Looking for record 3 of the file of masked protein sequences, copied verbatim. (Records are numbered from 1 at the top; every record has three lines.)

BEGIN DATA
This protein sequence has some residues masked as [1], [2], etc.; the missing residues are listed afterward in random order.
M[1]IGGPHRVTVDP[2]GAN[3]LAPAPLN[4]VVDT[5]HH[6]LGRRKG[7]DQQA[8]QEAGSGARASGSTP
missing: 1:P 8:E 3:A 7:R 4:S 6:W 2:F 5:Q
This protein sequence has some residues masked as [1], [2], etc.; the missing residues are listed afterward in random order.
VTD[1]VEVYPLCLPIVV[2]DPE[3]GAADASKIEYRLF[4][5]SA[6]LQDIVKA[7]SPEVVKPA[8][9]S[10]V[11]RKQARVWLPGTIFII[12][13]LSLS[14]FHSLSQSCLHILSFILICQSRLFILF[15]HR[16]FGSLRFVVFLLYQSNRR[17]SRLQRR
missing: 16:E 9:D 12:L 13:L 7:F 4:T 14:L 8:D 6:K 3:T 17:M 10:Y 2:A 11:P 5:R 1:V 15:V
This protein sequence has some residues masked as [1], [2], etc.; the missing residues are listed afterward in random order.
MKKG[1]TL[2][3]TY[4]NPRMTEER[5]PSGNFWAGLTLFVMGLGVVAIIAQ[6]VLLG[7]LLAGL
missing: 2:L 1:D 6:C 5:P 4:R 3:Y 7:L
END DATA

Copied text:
This protein sequence has some residues masked as [1], [2], etc.; the missing residues are listed afterward in random order.
MKKG[1]TL[2][3]TY[4]NPRMTEER[5]PSGNFWAGLTLFVMGLGVVAIIAQ[6]VLLG[7]LLAGL
missing: 2:L 1:D 6:C 5:P 4:R 3:Y 7:L